Project Managers Not PMPs: Introduction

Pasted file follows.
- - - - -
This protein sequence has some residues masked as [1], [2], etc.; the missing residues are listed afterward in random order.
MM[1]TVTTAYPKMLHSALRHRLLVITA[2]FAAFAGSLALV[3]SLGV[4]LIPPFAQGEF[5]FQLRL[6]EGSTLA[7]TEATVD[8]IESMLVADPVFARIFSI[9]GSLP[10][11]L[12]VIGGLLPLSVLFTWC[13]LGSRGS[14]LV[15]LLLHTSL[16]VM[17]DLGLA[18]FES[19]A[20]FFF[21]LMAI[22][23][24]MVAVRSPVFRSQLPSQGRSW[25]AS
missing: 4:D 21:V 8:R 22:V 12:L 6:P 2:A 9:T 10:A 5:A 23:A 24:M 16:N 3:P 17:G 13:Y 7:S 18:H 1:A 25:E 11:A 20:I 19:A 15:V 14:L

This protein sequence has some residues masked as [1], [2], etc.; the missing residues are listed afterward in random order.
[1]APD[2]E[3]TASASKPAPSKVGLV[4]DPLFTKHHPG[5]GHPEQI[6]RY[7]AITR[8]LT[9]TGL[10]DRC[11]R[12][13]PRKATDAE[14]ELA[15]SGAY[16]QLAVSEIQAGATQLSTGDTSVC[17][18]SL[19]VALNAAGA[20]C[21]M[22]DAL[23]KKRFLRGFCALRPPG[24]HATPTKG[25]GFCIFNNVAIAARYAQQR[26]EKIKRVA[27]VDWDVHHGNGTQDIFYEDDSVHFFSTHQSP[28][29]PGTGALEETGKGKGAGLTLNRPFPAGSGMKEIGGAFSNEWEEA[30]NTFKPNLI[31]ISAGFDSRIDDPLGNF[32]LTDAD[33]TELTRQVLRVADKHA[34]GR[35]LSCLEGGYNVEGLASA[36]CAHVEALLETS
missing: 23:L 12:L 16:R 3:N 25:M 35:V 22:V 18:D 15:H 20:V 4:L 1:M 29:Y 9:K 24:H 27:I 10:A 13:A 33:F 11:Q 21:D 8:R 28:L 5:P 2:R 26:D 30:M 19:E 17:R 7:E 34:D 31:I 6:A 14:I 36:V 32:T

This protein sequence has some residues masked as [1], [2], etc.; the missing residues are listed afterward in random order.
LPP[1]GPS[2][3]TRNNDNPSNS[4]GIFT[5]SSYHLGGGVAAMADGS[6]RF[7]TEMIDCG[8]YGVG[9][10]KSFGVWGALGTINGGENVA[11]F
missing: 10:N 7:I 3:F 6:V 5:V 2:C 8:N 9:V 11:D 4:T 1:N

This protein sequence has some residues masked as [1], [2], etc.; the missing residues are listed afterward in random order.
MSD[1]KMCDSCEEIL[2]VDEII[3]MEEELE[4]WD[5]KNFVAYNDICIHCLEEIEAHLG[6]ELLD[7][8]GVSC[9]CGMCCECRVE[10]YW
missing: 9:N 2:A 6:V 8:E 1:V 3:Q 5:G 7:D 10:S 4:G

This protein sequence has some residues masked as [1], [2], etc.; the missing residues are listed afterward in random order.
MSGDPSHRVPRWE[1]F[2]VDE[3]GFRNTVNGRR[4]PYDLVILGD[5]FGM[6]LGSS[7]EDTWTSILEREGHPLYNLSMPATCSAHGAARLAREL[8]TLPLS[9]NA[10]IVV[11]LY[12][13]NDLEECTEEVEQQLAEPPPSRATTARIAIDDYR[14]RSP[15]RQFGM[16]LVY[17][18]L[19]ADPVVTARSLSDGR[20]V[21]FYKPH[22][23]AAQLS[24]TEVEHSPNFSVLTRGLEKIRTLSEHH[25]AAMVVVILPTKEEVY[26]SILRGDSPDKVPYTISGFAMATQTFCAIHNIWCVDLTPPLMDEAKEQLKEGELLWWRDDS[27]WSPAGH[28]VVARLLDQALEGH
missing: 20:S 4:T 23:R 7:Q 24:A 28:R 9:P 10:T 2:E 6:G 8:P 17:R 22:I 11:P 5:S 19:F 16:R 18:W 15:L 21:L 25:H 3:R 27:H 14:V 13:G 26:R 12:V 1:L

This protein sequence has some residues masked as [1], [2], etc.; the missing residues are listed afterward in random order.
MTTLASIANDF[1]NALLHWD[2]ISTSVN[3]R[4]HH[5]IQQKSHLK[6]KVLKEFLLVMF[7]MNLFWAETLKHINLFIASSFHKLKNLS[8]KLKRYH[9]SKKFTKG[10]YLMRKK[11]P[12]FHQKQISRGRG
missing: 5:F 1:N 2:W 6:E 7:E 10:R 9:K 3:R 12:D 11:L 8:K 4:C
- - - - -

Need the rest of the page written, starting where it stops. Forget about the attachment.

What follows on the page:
Hello, and welcome to all project managers, not bmps. My name is Sergei Brovkin, I am a certified recovering project manager. And this is my advanced project management course. And you’re welcome. After two decades of Certified Professional project management, one day, I probably hit what could be called Project Management, midlife crisis, I realized that the soft aspects of project management or any business actually are at least as important, as Are any of the so called hard assets. That is you people in the culture of your business, or at least as important as your equipment, your technology and your capital assets. Even more. So if you care about the actual value you deliver to the society. And that is not just value to your shareholders, but to your stakeholders at large. If you realize that, then you have a very good chance to become a great manager, but it does not improve your chances to pass the PMP certification exams. So if you’re here looking for tips and tricks to pass the exam, you’re wasting your time. Okay, now that we have best in class left, I’ll tell you that we will talk here about project management excellence, high performance and engaged teams. And if you are a manager, and that is if your job is to work with a team of people towards a goal, this course will significantly Accelerate Your Progress towards that goal or goals, both business and personal. But still, human says tuning to your favorite FM radio station, WI I FM radio station, WI I FM radio, don’t you? What’s in it for me. So what’s in it for you? In this course, I will share with you my personal best practices that will help you to become a better manager without spending any time or money on the credentials and certifications that you probably don’t need. You will be surprised to learn that those best practices may be counterintuitive at times, but definitely not rocket science. All you need is to know them and to apply them consistently. And you’ll see the results almost right away. From my experience with clients, and colleagues like you, I can tell you right away, it is almost always possible to improve your performance just by improving your meetings, communications and teamwork. The best practices I will share with you will allow you to do just that. They’re very easy to implement, and they bring immediate results. Here’s one example for you a recent one. And it’s a really simple example. Indeed. If I help you optimize your meetings, how much will be the cost benefit and your return on investment. As one head of finance instantly calculated, saving just one hour each week by making the executive team meeting more focused. Your benefit will be up to $30,000 per year for an average company. And the cost of course is zero dollars. Now tell me what’s your return on investment. Wow. So what’s in it for you over the course of the next few weeks, and actually just a few hours of watching together with your team, we will learn best practices that will cost you nothing. And as we are going to talk about soft stuff, people and processes, you will not need any investments or additional resources to improve or implement them. But most probably you will have to start with yourself and there I’ll help you to. So who should take this course, if you’re a line manager from a team lead to a CEO or planning to become one or if you’re just an accidental project manager, which means pretty much all of us. This course is for you. Let me explain. Consider this. Let’s chart your present past And future workload as follows on the whiteboard, let me move aside. or better still, let me disappear for now. I assume you are a middle manager now, right, sort of when you started in an entry level position, you would probably spend 95% of your time on the subject matter whatever is your professional engineering drafting account in data analysis, you fill in the blank yourself. And only 5% of your time would be spent on administration, all that in tangible touchy feely, soft stuff, activities imposed on you by your boss, or by the HR going up. You notice that by now, your ratio of subject matter versus administration is about 5050. And is quite in line with the next assumption that when you get to the top, you will probably spend 95% of your time on administration or soft stuff. Hardly more than 5% of your task will need what used to be known as your initial original subject matter expertise. But quote, in Hamlet, here is the up to become an entry level engineer, you had to complete at least three to five years of full time studies, then already employed, you will have spent more hours weeks and months learning new engineering things, advancing your technical competence, continuing your professional education. Now at where you are, with say 5050 expected ratio, you may have 1015 years of technical or subject matter, training. But how many years in administrative training? At best, most of us will have a few days of leadership seminar or again, a PMP certification course attended on weekends for a total of 30 to 50 hours, right? You see, those are incompatible levels of preparation for equivalent workload. The result? You know the result 80 Hour Workweek. Although Elon Musk rightfully declared that one would not be able to change the world on 40 hours a week, I tend to disagree. It depends on how you spend the 40 hours. And we’ll cover that in this course as well. There are two caveats here. Many engineers or subject matter experts of any sort, haven’t been pushed into the administrative role, tend to love their subject matter, and spent all the time available on it. Because it is interesting. But the administrative tasks just don’t go away. That leads to huge overtime, and up to 80 hours or more work per week. And also the frustrated teams, because your team members expect more attention to their needs, from their teammate. They need more leadership and that is soft stuff. And less technical advice, which is actually micromanagement, whatever you may call, or personally think of your help. And you personally may need more life in your own work life balance equation, but it just doesn’t happen. Because you have more things on your plate that you can possibly eat. Is it getting close to home people? If yes, you know, it’s still click SUBSCRIBE, like, follow me. You know how to do it, just do it anywhere on the web. Wherever you can find me. Mind you. Some of the materials you will be getting here are available by subscription on Sirius throughout the course and actually counterproductive. Maybe somebody doesn’t like it. I’ll try. There will be no more joke alerts. Other than that, this course is split into sections or lessons and I recommend you to take one lesson per week with your team. Not more than one because the best way to learn is to discuss it right away. And to apply with your team. Some of my clients have introduced Lunch and Learn sessions. Perhaps you should too. At the end of each session, there will be a quick quiz, followed by questions and answers based on your questions that I will get over the web questions make you think and digest the knowledge better. And that means that they make me think, as well. I will be answering your questions, and updating the course material based on your feedback. You can find me here, there or everywhere on the web, and please be my guest, send me an email or a question. And in every lesson, somewhere, there will be a pro tip, something that you can use right away, and that will instantly improve your own or your team’s performance. Here’s the Pro Tip of the day for you, the 8020 rule, or the Pareto principle. But we tend to forget the obvious, named after an engineer by booth, and a philosopher in real life, will Fred Pareto, who noticed that roughly 80% of the effects come from 20% of the causes that’s in engineering language, if you are already more philosopher than an engineer you will like and remember better this definition, there are always the vital few, and the trivial many, in simple words, whatever we look around at in real life, you will always find that a limited number of small things has a major impact on the big picture. And those are the small things that you have to take care about. If you are a manager or a project manager, on your personal level, keep track of all things that you have done during the day. And you will see that approximately 20% of the items have taken 80% of your time. If you keep track of your spending over some period of time, you will see that 20% of the items account for 80% of your expenses. Look around, and you will see that there is roughly one driver per for passengers. Sorry to say that, but you may notice that the rule applies to your team as well. Think about it. And let me know. And that was your first pro tip. Final Word. And we’ll be done with this introductory class. As a performance expert myself, I use the 8020 rule all the time. And I can tell you with certainty that 80% of useful knowledge that you need to excel as a manager will be contained in just 20% of the information that you will receive over your entire professional lifetime. So in this course, I will do my best to deliver you those 20%. And if you use them properly, remember one class per week with a team meal and do not forget to subscribe, then you may be able to upgrade it to 9010, which is even a more powerful rule. Just because you are focused, well organized and honest with yourself. And that’s pretty much what good management is all about. See you next week. q&a, where we learn from each other. I do not have many questions yet, after just the introduction in a short first class. But I have one question that I actually expected. It comes from a bright person residing in my hometown. The question is, why did you steal the title of the course from Henry mintzberg but left the coma out? Of course we all know Professor mintzberg here and he will forgive me. I guess I had an urge to steal. Because at first I had another title in mind the effective executive. Because project management is not a special science or even a field. It’s just a subsection of management. And the real manager, the one who has the actual power and the actual responsibility is called executive. So effective executive could be a good title, but I learned that it has already been used by Peter Drucker, who wrote his book about the same time as Henry mintzberg wrote his book managers not mb mintzberg idea when he wrote the book was that the NBA system is not preparing managers that are really needed by businesses and by the society at large. Good management requires certain traits and life experiences that MBA graduates do not really have, and by all means, won’t get after a conventional MBA program. And I believe that PMP certification, although not an academic degree, has certain similarities with the MBA credential. Both are about management both have become very popular and morphed into something that what I would call commercial exit system. They have different business models, but they are both academic businesses, not real education. With project management being a small part of management in general, I think this title is appropriate for my short management course. As for the Komodo, it’s not in the original title either. If you look at the book, I asked Professor mintzberg, if that admission was his intentional brain teaser, like you know, in the classic sentence, refrain not to kill King Edward is right. This example would be a good example for an MBA program. But for the PMP level, I will use another example that you must have heard of, let’s eat grandma. Professor mintzberg replied that there’s absolutely no conspiracy here it just how the title was optimized during the publishing cycle. The original title actually was slightly different. And now we’re done for the week. Now, but as we’re done at that particular scene in the week